Absentee Voting: Myths and Realities

Absentee voting issues tend to become an issue in every election cycle. If you plan to submit an absentee ballot for this upcoming election, make sure you know the facts. If you know any military servicemembers deployed, please share. 

According to the Federal Voting Assistance Program (FVAP), there are many misconceptions about the absentee voting system. Check out some of the most common myths below:

Myth: States all have the same election rules and deadlines for military and overseas voters.

Reality: False. States have different rules about how and when the forms are returned. Visit FVAP for your State-specific guidelines.

Myth: Absentee ballots only count in close elections.

Reality: False. Absentee ballots submitted in accordance with State laws are counted for every election. The difference is that in a close election, the media reports that the outcome cannot be announced until after the absentee ballots are counted. However, all ballots are counted in the final totals for every election - and every vote (absentee or in-person) counts the same.

Myth: Military spouses and dependents cannot use military absentee voting forms.

Reality: False. Military family members who will be 18 years old by Election Day should use the same Federal Post Card Application (FPCA) and Federal Write-In Absentee Ballot (FWAB) that members of the Uniformed Services and overseas citizens do, even when voting absentee Stateside. Dependents attending college overseas should also use those forms.

Myth: Absentee ballots are not secret.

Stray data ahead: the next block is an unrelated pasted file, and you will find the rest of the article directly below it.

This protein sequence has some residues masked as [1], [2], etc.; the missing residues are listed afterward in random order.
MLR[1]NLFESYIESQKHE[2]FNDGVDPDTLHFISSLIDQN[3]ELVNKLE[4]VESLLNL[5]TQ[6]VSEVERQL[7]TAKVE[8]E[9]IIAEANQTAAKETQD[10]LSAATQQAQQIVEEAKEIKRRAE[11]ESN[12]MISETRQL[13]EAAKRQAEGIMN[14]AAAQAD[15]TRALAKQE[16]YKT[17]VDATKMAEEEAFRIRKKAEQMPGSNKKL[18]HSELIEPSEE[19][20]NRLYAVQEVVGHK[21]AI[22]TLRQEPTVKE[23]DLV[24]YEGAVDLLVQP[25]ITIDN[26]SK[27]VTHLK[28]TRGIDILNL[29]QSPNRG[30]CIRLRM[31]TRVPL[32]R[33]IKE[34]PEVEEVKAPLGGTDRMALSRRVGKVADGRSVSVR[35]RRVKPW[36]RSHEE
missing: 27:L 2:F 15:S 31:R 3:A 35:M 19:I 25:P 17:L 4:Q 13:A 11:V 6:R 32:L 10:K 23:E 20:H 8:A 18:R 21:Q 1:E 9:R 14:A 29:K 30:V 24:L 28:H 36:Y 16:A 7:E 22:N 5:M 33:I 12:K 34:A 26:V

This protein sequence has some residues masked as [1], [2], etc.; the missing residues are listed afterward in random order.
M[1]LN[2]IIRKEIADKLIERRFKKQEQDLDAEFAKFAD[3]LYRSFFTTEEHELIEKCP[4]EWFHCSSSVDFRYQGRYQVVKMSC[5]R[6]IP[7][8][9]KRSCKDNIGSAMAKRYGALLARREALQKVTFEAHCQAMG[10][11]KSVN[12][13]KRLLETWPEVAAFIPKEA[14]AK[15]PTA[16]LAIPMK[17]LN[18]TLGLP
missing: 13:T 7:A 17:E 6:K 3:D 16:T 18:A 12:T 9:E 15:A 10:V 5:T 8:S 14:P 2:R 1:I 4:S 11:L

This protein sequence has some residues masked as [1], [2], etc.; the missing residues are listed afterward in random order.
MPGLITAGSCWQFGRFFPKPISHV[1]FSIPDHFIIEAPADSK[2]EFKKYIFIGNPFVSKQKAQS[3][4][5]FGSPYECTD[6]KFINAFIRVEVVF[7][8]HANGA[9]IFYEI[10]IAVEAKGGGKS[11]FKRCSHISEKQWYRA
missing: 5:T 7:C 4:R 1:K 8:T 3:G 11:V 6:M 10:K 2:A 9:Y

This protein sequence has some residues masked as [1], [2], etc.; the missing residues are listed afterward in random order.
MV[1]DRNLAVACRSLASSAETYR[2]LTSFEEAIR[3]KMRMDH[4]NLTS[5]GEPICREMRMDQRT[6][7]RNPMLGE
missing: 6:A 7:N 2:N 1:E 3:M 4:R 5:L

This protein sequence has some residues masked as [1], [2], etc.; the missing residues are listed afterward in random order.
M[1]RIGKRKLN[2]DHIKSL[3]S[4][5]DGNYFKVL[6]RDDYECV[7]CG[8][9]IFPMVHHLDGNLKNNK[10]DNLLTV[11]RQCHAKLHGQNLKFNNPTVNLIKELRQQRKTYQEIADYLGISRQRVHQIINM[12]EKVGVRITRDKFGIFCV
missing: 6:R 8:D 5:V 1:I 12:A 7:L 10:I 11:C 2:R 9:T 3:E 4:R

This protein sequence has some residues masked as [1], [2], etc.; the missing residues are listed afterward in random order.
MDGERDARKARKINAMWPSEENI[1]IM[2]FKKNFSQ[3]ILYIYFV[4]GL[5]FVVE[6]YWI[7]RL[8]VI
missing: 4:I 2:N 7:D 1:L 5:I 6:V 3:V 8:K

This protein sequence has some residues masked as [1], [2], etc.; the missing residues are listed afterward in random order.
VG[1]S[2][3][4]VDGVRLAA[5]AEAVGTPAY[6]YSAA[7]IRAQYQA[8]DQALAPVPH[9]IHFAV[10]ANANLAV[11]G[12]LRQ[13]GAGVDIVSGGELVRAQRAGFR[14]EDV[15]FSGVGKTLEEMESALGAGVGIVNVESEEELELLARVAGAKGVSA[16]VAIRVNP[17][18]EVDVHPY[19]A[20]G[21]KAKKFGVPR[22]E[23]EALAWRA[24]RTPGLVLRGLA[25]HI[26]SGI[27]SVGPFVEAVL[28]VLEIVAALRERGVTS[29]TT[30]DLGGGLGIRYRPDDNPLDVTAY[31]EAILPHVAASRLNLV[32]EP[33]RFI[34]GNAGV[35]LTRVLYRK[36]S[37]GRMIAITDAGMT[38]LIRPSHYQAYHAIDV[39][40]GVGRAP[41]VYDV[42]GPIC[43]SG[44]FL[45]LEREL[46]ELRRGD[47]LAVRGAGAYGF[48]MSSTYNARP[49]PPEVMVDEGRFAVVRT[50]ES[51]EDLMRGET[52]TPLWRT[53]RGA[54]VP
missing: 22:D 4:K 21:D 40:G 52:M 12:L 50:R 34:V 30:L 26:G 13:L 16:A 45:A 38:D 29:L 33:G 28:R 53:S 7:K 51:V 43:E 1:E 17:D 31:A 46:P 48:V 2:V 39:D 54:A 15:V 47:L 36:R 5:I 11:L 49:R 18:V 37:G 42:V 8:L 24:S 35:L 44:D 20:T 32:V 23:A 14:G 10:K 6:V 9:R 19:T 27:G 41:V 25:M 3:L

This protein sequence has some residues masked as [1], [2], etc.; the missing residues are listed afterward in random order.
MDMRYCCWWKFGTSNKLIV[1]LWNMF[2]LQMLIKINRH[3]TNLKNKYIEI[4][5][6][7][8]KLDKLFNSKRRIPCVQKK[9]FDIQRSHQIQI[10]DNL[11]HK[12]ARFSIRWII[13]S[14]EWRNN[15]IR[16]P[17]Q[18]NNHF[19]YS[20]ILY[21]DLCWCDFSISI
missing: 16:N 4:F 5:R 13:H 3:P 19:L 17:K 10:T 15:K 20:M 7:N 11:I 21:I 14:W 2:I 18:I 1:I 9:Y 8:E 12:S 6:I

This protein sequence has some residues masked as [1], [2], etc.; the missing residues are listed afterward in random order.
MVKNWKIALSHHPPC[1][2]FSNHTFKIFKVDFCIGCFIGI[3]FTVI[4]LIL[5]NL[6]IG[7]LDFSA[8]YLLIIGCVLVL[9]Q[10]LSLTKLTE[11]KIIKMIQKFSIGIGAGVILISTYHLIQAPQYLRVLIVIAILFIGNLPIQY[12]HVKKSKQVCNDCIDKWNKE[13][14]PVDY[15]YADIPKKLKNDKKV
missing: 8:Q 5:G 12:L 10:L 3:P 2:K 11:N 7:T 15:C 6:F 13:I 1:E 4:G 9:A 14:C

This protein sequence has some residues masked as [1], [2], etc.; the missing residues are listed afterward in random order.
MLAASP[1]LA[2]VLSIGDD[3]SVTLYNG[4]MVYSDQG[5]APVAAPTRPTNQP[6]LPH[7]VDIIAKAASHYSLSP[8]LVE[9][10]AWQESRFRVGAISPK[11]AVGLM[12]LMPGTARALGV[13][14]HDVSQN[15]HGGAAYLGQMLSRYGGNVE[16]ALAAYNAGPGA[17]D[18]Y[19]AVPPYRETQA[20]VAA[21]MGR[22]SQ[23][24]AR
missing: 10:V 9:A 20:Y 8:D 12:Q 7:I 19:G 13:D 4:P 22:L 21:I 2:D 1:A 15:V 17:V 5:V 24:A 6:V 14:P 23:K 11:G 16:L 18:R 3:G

Reality: False. State absentee ballots and the Federal Write-In Absentee Ballot are designed with a “Secrecy Envelope” allowing for the separation of the voter's identity from the cast ballot. Voting Assistance Officers also ensure voters casting absentee ballots on DoD facilities are able to do so in a private and independent manner. Local election officials are professionals who go to great lengths in their ballot handling procedures to ensure your vote, and personal information, are kept private.

Myth: I can vote in person at a local embassy/consulate or on a military installation.

Reality: You cannot vote in person at a local embassy, consulate or on a military installation. U.S. elections are run at the State level and citizens must communicate directly with their election official to register, request a ballot and vote. Voting Assistance is available at most embassies and consulates and in all military units to help in the completion of necessary forms. Be sure to account for submission and mail delivery time to ensure your forms are received by the State deadline.

Myth: Voting will affect the tax status of overseas citizens.

Reality: It depends. Voting for Federal office candidates will not affect your Federal or State tax liability. Depending on the laws of your State, voting for State or local offices may affect your State income tax liability. If you are concerned about your State tax status, consult legal counsel.

Myth: I can't vote if I'm deployed.

Reality: False. You absolutely can vote while deployed. If you're registered to vote while deployed and you don't get your State ballot in time to vote from your location, you can use the Federal Write-In Absentee Ballot (FWAB) found Remember to submit the form at least 30 days before the scheduled election.

“As powerful as our voice has been, no voice speaks louder or more clearly than that of an informed military voter,” said MOAA President and CEO Lt. Gen. Dana T. Atkins, USAF (Ret).

To request an absentee ballot or get additional information, visit:

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